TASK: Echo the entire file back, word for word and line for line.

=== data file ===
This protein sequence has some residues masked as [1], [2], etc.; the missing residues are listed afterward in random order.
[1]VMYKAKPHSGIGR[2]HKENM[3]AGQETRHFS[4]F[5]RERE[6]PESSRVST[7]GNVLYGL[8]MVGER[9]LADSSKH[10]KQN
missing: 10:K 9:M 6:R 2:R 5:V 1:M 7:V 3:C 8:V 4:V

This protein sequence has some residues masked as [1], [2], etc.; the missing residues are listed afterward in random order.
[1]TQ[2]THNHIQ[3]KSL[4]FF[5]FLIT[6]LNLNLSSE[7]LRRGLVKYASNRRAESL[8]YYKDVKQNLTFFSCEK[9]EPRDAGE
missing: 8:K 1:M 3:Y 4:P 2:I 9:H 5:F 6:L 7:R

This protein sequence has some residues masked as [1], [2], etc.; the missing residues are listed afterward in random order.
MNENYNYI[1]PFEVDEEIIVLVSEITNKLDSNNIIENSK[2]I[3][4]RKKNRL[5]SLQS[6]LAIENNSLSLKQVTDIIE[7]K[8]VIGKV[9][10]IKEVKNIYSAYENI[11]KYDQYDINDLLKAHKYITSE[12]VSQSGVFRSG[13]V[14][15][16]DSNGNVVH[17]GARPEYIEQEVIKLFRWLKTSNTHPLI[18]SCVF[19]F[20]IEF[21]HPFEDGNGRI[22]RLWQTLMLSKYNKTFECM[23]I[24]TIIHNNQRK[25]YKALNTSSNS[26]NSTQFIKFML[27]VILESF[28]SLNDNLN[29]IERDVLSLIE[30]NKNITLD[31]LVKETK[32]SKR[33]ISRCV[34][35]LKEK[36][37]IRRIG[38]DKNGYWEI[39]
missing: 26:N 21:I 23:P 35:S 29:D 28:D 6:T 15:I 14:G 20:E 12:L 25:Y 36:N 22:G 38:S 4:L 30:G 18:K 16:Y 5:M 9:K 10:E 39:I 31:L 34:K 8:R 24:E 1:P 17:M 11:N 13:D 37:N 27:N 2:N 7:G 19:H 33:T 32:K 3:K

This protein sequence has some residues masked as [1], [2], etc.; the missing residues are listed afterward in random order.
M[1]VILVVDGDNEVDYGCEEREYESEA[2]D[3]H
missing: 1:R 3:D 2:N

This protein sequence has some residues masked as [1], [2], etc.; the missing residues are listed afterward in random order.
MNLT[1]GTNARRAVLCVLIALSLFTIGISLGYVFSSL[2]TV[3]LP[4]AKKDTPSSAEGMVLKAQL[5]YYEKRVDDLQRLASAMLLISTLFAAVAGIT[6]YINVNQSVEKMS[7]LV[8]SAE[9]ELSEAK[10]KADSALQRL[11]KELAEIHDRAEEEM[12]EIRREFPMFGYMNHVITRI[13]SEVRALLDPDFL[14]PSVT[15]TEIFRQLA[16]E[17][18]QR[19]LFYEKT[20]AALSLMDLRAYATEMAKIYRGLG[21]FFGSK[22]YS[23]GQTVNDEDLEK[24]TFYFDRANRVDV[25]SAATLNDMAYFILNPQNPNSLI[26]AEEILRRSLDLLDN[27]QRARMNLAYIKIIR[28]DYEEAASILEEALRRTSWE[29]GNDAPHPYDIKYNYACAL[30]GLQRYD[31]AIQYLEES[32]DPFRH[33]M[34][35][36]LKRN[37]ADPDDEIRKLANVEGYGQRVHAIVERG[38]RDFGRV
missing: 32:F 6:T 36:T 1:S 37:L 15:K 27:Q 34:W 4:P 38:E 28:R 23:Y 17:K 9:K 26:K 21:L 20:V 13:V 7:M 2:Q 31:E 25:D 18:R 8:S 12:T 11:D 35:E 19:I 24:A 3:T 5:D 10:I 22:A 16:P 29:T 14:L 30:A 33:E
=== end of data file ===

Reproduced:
This protein sequence has some residues masked as [1], [2], etc.; the missing residues are listed afterward in random order.
[1]VMYKAKPHSGIGR[2]HKENM[3]AGQETRHFS[4]F[5]RERE[6]PESSRVST[7]GNVLYGL[8]MVGER[9]LADSSKH[10]KQN
missing: 10:K 9:M 6:R 2:R 5:V 1:M 7:V 3:C 8:V 4:V

This protein sequence has some residues masked as [1], [2], etc.; the missing residues are listed afterward in random order.
[1]TQ[2]THNHIQ[3]KSL[4]FF[5]FLIT[6]LNLNLSSE[7]LRRGLVKYASNRRAESL[8]YYKDVKQNLTFFSCEK[9]EPRDAGE
missing: 8:K 1:M 3:Y 4:P 2:I 9:H 5:F 6:L 7:R

This protein sequence has some residues masked as [1], [2], etc.; the missing residues are listed afterward in random order.
MNENYNYI[1]PFEVDEEIIVLVSEITNKLDSNNIIENSK[2]I[3][4]RKKNRL[5]SLQS[6]LAIENNSLSLKQVTDIIE[7]K[8]VIGKV[9][10]IKEVKNIYSAYENI[11]KYDQYDINDLLKAHKYITSE[12]VSQSGVFRSG[13]V[14][15][16]DSNGNVVH[17]GARPEYIEQEVIKLFRWLKTSNTHPLI[18]SCVF[19]F[20]IEF[21]HPFEDGNGRI[22]RLWQTLMLSKYNKTFECM[23]I[24]TIIHNNQRK[25]YKALNTSSNS[26]NSTQFIKFML[27]VILESF[28]SLNDNLN[29]IERDVLSLIE[30]NKNITLD[31]LVKETK[32]SKR[33]ISRCV[34][35]LKEK[36][37]IRRIG[38]DKNGYWEI[39]
missing: 26:N 21:I 23:P 35:S 29:D 28:D 6:T 15:I 14:G 20:E 12:L 25:Y 36:N 22:G 38:S 4:L 30:G 18:K 16:Y 5:M 9:K 10:E 39:I 31:L 34:K 8:R 24:E 1:P 17:M 11:N 13:D 37:N 27:N 2:N 7:G 19:H 33:T 32:K 3:K

This protein sequence has some residues masked as [1], [2], etc.; the missing residues are listed afterward in random order.
M[1]VILVVDGDNEVDYGCEEREYESEA[2]D[3]H
missing: 1:R 3:D 2:N

This protein sequence has some residues masked as [1], [2], etc.; the missing residues are listed afterward in random order.
MNLT[1]GTNARRAVLCVLIALSLFTIGISLGYVFSSL[2]TV[3]LP[4]AKKDTPSSAEGMVLKAQL[5]YYEKRVDDLQRLASAMLLISTLFAAVAGIT[6]YINVNQSVEKMS[7]LV[8]SAE[9]ELSEAK[10]KADSALQRL[11]KELAEIHDRAEEEM[12]EIRREFPMFGYMNHVITRI[13]SEVRALLDPDFL[14]PSVT[15]TEIFRQLA[16]E[17][18]QR[19]LFYEKT[20]AALSLMDLRAYATEMAKIYRGLG[21]FFGSK[22]YS[23]GQTVNDEDLEK[24]TFYFDRANRVDV[25]SAATLNDMAYFILNPQNPNSLI[26]AEEILRRSLDLLDN[27]QRARMNLAYIKIIR[28]DYEEAASILEEALRRTSWE[29]GNDAPHPYDIKYNYACAL[30]GLQRYD[31]AIQYLEES[32]DPFRH[33]M[34][35][36]LKRN[37]ADPDDEIRKLANVEGYGQRVHAIVERG[38]RDFGRV
missing: 32:F 6:T 36:T 1:S 37:L 15:K 27:Q 34:W 4:P 38:E 28:R 23:Y 17:K 9:K 26:K 21:L 20:V 13:V 7:M 2:Q 31:E 25:D 18:R 8:S 12:T 11:D 35:E 19:I 24:A 3:T 5:D 10:I 22:A 16:P 29:T 14:L 30:A 33:E